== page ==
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I'm having difficulty mocking the PDO object with PHPUnit.

There doesn't seem to be much information on the web about my problem but from what I can gather:

  1. PDO has 'final' __wakeup and __sleep methods that prevent it from being serialised.
  2. PHPunit's mock object implementation serialises the object at some point.
  3. The unit tests then fail with a PHP error generated by PDO when this occurs.

There is a feature meant to prevent this behavior, by adding the following line to your unit test:

class MyTest extends PHPUnit_Framework_TestCase

{    
    protected $backupGlobals = FALSE;
     // ...

}

Source: http://sebastian-bergmann.de/archives/797-Global-Variables-and-PHPUnit.html

This isnt working for me, my test still produces an error.

Full test code:

class MyTest extends PHPUnit_Framework_TestCase
{

    /**
     * @var MyTest
     */
    private $MyTestr;

    protected $backupGlobals = FALSE;

    /**
     * Prepares the environment before running a test.
     */
    protected function setUp()
    {
        parent::setUp();

    }

    /**
     * Cleans up the environment after running a test.
     */
    protected function tearDown()
    {

        parent::tearDown();
    }

    public function __construct()
    {

        $this->backupGlobals = false;
        parent::__construct();

    }


    /**
     * Tests MyTest->__construct()
     */
    public function test__construct()
    {

        $pdoMock = $this->getMock('PDO', array('prepare'), array(), '', false);

        $classToTest = new MyTest($pdoMock);

        // Assert stuff here!


    }

    // More test code.......

Any PHPUnit pro's give me a hand?

Thanks,

Ben

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3 Answers 3

up vote 34 down vote accepted
+50

$backupGlobals does not help you, because this error comes from elsewhere. PHPUnit 3.5.2 (possibly earlier versions as well) has the following code in PHPUnit/Framework/MockObject/Generator.php

    if ($callOriginalConstructor &&
        !interface_exists($originalClassName, $callAutoload)) {
        if (count($arguments) == 0) {
            $mockObject = new $mock['mockClassName'];
        } else {
            $mockClass  = new ReflectionClass($mock['mockClassName']);
            $mockObject = $mockClass->newInstanceArgs($arguments);
        }
    } else {
        // Use a trick to create a new object of a class
        // without invoking its constructor.
        $mockObject = unserialize(
          sprintf(
            'O:%d:"%s":0:{}',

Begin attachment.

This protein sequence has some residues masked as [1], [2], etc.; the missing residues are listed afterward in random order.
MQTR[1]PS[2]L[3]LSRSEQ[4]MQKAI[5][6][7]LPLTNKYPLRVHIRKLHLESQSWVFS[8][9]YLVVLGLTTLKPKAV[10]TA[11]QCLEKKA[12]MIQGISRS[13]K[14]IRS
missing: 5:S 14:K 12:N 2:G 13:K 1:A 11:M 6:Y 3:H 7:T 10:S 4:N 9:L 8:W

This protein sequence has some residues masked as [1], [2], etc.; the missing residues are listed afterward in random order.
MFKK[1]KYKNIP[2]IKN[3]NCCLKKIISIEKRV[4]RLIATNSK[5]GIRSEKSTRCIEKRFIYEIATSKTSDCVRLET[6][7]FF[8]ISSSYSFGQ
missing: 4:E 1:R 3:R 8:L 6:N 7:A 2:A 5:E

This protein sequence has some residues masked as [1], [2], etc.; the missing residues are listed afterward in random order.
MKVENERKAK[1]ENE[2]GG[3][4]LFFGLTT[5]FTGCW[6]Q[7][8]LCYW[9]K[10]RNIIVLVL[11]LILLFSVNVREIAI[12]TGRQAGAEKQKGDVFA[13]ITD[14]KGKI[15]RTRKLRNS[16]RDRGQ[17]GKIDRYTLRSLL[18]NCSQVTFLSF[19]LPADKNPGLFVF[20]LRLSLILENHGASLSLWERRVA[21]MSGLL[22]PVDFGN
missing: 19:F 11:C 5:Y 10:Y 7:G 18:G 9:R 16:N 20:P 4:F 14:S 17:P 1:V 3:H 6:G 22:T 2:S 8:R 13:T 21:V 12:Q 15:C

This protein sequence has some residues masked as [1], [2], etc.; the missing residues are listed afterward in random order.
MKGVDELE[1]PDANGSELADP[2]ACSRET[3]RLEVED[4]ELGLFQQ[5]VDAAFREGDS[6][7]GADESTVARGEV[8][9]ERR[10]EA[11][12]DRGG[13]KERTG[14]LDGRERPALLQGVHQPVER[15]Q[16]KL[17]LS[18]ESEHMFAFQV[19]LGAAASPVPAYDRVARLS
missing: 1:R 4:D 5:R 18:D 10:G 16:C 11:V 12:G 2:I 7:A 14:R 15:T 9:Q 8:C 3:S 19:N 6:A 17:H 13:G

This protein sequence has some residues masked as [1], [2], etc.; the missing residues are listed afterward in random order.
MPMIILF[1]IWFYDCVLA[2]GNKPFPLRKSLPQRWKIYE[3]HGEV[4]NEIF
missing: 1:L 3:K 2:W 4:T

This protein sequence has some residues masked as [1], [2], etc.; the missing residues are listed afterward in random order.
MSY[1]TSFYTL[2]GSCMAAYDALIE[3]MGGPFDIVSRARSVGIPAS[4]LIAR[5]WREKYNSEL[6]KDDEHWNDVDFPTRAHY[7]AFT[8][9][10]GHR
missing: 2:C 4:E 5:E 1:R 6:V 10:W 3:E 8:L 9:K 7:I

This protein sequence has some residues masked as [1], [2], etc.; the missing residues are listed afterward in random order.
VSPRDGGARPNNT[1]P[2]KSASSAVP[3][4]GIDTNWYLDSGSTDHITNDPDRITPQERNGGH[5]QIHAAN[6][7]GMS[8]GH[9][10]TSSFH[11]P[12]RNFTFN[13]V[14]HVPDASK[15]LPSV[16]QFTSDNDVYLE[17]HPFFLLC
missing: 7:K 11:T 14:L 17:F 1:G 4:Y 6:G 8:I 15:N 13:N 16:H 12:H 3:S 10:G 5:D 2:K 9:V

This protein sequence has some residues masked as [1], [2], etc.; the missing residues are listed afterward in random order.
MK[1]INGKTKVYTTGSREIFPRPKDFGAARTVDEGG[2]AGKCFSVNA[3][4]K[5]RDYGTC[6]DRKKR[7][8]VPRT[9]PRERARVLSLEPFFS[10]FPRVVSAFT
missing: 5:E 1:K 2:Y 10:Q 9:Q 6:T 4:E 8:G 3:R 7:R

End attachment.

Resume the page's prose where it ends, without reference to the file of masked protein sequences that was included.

strlen($mock['mockClassName']), $mock['mockClassName']
          )
        );
    }

This "trick" with unserialize is used when you ask getMock to not execute the original constructor and it will promptly fail with PDO.

So, how do work around it?

One option is to create a test helper like this

class mockPDO extends PDO
{
    public function __construct ()
    {}

}

The goal here is to get rid of the original PDO constructor, which you do not need. Then, change your test code to this:

$pdoMock = $this->getMock('mockPDO', array('prepare'));

Creating mock like this will execute original constructor, but since it is now harmless thanks to mockPDO test helper, you can continue testing.

share|improve this answer
    
This does the job. Thanks! –  uckelman Nov 4 '10 at 19:29
1  
You are the daddy! Thanks very much this works fine. I had given up on solving this issue! –  Ben Waine Nov 5 '10 at 22:30
    
I had the same problem as the original poster and used your solution. However now my typehinting does not see it as PDO anymore. must be an instance of PDO, instance of Mock_PDOMock_96936f72 given –  nvanesch Apr 11 at 9:34
    
@nvanesch it also doesn't seem to count as instanceof \PDO, either. What I ended up doing was just instantiating the mockPDO class directly. –  Ethan Kaminski Sep 25 at 23:52

The best I can think of is to use runkit and redefine the two final methods as protected using runkit_function_redefine.

Dont for get to enable the runkit.internal_override setting in php.ini.

And as ever, as with eval, if runkit seems like the answer, the question is probably wrong :)

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I don't think there is anything wrong using runkit or eval for testing purposes. –  netcoder Nov 3 '10 at 13:38

You are instantiating your test case in your test case?

$classToTest = new MyTest($pdoMock);

Right now, you are essentially testing your test case. It should be more something like:

$classToTest = new My($pdoMock);
share|improve this answer
    
That's definitely a bug in the original question. –  uckelman Nov 4 '10 at 19:18

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